Sun loving and drought tolerant, these hardy plants will thrive in neglected conditions and the poorest of soils. The bright cup-shaped flowers bloom in attractive shades of orange yellow red and white. The blooms are short lived but continue to blossom over a long period. Ideal for brightening up gravel gardens and coastal displays or as an infill at the front of beds and borders.
Family: Papaveraceae (Poppy family)
Botanical Name: Eschscholzia californica
Common Names: California poppy, Golden cup, Cup of gold, California sunlight, foothill poppy, tufted poppy.
Foliage: Deciduous, finely divided, blue-green feathery leaves.
Flowers: long-stalked, poppy-like, red, orange, copper, yellow, carmine or ivory white flowers (depending on variety). Followed by long seed-pods. Single, semi-double and double forms are available.
Flowering Period: Summer - June to September.
Soil: Free draining loam or sandy soil, any pH.
Conditions: Best in full sun. South or west facing aspect in a sheltered or exposed possition. Drought-tolerant.
Habit: vigorous bushy, spreading, annual.
Type: Mainly grown as hardy annuals in the UK.
Origin: USA and Mexico.
Hardiness: H3 - Hardy in coastal and milder areas (down to -5). Usually dies after flowering at the end of the season.
This tough, drought-tolerant annual, thrives in poor well-drained soil, but needs full sun for the flowers to open. Dislikes rich soils and shady conditions. Easily grown from seed, outdoors, where they are to flower. Needs very little care and attention and does not require staking or support. To provide a dramatic effect sow in large drifts in a bright sunny position.
The single, open flowered, varieties are a magnet for bees, hover flies and other beneficial insects.
Ideal for rock and gravel gardens, at the front of the border or down a gentle slope. Suitable for town, city, wild or informal gardens. Ideal for exposed or coastal regions.
Very easy plants to grow, so are an ideal choice for beginners.
Easily raised from seed and will often self-seed freely into gravel and other free draining soils.
Cut back after flowering.
Generally pest and disease free.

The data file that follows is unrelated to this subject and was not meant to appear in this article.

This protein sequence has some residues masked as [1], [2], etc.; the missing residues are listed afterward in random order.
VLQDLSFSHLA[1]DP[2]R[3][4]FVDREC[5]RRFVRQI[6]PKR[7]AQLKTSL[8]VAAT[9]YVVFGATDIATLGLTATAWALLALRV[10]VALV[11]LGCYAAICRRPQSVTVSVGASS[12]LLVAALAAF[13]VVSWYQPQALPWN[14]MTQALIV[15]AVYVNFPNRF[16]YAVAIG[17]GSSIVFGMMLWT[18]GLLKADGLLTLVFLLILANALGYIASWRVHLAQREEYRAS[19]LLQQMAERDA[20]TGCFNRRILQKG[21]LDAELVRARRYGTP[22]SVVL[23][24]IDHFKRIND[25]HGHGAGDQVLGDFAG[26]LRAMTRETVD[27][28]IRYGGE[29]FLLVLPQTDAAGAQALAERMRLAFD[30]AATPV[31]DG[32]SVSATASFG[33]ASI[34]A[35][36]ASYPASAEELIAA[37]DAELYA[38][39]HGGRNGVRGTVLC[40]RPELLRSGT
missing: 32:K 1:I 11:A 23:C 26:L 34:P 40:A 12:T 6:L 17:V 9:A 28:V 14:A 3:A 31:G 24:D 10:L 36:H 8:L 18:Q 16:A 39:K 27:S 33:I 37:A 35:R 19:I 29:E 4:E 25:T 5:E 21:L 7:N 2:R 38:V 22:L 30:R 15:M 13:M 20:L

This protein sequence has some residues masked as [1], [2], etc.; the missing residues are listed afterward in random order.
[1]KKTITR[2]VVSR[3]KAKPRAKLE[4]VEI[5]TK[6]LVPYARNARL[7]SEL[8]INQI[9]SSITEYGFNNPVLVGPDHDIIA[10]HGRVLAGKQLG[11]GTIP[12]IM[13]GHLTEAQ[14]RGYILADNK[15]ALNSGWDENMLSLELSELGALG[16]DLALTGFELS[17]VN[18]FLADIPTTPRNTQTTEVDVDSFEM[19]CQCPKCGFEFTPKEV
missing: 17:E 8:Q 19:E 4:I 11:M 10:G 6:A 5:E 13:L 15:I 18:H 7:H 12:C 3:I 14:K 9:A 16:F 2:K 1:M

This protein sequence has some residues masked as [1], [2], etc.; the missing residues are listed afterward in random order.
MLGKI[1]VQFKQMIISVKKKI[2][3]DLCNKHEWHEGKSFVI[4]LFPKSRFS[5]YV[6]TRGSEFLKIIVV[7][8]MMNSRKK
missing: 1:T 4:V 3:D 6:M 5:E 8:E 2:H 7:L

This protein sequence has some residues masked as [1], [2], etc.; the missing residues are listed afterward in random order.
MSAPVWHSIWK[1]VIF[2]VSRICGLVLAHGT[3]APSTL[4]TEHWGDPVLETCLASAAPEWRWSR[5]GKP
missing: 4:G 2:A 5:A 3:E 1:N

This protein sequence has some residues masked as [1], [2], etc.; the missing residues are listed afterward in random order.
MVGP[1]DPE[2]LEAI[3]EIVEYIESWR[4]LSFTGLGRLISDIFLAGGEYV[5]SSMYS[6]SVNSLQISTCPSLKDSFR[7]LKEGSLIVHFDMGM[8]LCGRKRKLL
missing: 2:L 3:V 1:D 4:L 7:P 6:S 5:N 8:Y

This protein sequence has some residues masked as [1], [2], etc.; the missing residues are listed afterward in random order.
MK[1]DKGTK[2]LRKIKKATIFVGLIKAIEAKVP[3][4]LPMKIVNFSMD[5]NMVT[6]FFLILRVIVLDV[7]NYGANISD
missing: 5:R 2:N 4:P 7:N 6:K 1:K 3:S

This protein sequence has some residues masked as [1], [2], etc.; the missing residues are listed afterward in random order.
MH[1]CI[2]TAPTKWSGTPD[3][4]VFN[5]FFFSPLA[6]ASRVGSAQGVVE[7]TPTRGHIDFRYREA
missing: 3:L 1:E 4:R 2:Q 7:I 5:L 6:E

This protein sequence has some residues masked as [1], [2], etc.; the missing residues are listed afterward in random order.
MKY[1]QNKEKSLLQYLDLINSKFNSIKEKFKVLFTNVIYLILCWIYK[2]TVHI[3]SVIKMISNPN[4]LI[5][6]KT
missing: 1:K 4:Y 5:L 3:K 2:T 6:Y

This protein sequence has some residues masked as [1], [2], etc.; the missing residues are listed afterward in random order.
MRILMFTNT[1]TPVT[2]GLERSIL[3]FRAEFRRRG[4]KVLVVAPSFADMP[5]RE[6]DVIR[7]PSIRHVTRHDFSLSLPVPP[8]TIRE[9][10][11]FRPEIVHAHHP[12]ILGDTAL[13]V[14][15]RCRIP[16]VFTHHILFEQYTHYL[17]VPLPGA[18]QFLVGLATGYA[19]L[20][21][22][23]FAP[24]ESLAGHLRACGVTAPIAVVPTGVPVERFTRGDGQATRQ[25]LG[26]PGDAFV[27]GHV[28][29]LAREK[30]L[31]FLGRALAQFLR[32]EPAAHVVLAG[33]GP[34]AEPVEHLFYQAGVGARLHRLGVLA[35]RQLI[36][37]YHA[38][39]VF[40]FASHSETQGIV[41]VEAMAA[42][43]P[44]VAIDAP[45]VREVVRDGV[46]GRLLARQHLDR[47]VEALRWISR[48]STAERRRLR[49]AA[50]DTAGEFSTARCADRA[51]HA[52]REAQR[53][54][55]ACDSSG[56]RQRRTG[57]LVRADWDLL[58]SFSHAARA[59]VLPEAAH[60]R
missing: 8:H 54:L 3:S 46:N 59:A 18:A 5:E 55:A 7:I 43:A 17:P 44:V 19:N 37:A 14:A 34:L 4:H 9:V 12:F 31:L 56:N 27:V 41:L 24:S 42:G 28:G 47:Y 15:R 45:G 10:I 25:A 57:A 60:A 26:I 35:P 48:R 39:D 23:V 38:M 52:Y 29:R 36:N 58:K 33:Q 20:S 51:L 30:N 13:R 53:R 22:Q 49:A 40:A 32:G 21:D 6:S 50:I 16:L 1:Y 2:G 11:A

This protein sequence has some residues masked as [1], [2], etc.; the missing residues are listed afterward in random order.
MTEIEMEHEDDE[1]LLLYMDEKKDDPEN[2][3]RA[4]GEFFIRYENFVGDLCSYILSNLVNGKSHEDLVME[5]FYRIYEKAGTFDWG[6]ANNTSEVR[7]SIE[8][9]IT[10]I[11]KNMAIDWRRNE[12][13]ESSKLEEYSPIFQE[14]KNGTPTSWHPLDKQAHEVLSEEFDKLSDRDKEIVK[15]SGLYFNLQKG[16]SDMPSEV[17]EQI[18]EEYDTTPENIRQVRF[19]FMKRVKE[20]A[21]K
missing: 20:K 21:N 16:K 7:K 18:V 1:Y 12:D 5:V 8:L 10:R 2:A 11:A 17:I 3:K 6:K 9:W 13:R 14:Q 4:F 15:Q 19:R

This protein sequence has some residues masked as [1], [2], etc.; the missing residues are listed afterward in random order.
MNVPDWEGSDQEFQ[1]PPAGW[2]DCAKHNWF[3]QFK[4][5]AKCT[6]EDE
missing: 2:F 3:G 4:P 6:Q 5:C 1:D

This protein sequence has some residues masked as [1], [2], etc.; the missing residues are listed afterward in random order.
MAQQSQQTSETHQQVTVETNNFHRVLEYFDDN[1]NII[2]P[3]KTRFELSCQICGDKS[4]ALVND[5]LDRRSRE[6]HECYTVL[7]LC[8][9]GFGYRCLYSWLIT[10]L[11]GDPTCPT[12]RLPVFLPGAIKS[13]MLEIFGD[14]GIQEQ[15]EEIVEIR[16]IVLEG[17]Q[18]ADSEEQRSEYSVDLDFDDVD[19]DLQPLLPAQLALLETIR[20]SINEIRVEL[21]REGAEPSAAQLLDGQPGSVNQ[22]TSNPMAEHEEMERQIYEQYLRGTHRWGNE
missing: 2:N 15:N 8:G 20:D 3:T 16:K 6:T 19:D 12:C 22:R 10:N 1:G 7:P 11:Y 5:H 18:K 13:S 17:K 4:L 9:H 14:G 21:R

Sow seeds in a sunny spot, in April or September, where they are to flower. Protect autumn sowings from frost. To extend the season make succession sowings from mid-spring onwards. Dislikes being transplanted, so ideally must be sown thinly where it is to flower. Following germination thin seedlings to 4-8in (10 to 20cm) apart.
There is a good selection of hybrids available, based on the two main garden species: E. californica (1ft) and E. caespitosa (dwarf); in various shades, with single, semi-double and double forms:
E. californica hybrids (hardy annuals) with single, semidouble and double flowers, in shades of golden yellow, orange, copper and ivory. Height to 1ft (30cm), spread 8in (20cm). Some good forms include:
'Ballerina' has semi-double or double flowers in orange, pink and yellow.
'Ballerina Mix' has fluted semi-double or double flowers in a range of pastel colours.
'Butter Bush' has buttery yellow, single to semi-double flowers.
'Monarch Art Shades' a semi-double, in a mix of colours with frilled petals.
'Monarch Mixed' is a dainty mix of semi-double and single blooms in cerise, carmine, red, orange and yellow.
'Orange King' has tall translucent orange flowers.
'Red Chief' is an excellent single red variety - one of the best reds available.
'Sun Shades' is a good single variety, with bright fiery orange and yellow blooms.
'Summer Sorbet' has unusual frilly rose-pink flowers with creamy white centres.
E. caespitosa (hardy annual) bright yellow flowers from June to October. Low growing, good for edging and rock gardens. Height 5-6in (125-150mm). Some good forms include:
'Sundew' with scented, single lemon-yellow flowers.
'Miniature Primrose' with smaller yellow